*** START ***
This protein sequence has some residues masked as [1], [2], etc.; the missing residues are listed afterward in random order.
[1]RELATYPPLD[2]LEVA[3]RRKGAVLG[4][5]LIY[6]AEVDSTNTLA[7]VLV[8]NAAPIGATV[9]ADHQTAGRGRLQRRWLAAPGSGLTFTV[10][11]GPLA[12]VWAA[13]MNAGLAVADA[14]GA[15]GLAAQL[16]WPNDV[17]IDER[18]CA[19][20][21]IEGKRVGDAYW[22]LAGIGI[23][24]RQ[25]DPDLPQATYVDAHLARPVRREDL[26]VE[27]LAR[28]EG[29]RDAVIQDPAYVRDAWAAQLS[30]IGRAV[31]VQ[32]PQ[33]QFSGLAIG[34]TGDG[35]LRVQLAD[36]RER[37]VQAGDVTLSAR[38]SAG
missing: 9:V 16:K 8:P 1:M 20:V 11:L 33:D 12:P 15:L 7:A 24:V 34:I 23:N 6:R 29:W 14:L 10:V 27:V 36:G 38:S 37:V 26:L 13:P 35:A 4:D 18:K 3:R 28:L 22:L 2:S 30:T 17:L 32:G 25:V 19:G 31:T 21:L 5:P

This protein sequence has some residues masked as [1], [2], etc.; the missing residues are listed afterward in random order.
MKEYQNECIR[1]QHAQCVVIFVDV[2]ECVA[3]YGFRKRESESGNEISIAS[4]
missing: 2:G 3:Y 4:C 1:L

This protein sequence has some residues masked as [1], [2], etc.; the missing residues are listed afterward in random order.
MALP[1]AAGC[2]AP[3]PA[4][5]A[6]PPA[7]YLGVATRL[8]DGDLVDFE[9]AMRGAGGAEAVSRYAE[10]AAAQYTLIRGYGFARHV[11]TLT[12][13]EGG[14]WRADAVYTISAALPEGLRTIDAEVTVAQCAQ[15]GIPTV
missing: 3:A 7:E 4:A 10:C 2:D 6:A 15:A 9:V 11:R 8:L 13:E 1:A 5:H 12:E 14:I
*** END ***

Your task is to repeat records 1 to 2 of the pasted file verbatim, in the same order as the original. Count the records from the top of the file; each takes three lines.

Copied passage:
This protein sequence has some residues masked as [1], [2], etc.; the missing residues are listed afterward in random order.
[1]RELATYPPLD[2]LEVA[3]RRKGAVLG[4][5]LIY[6]AEVDSTNTLA[7]VLV[8]NAAPIGATV[9]ADHQTAGRGRLQRRWLAAPGSGLTFTV[10][11]GPLA[12]VWAA[13]MNAGLAVADA[14]GA[15]GLAAQL[16]WPNDV[17]IDER[18]CA[19][20][21]IEGKRVGDAYW[22]LAGIGI[23][24]RQ[25]DPDLPQATYVDAHLARPVRREDL[26]VE[27]LAR[28]EG[29]RDAVIQDPAYVRDAWAAQLS[30]IGRAV[31]VQ[32]PQ[33]QFSGLAIG[34]TGDG[35]LRVQLAD[36]RER[37]VQAGDVTLSAR[38]SAG
missing: 9:V 16:K 8:P 1:M 20:V 11:L 33:D 12:P 15:L 7:A 24:V 34:I 23:N 6:R 29:W 14:L 10:V 27:V 36:G 38:S 37:V 26:L 13:P 35:A 4:D 18:K 3:R 28:L 22:L 2:S 30:T 17:L 32:G 25:V 19:G 31:T 21:L 5:P

This protein sequence has some residues masked as [1], [2], etc.; the missing residues are listed afterward in random order.
MKEYQNECIR[1]QHAQCVVIFVDV[2]ECVA[3]YGFRKRESESGNEISIAS[4]
missing: 2:G 3:Y 4:C 1:L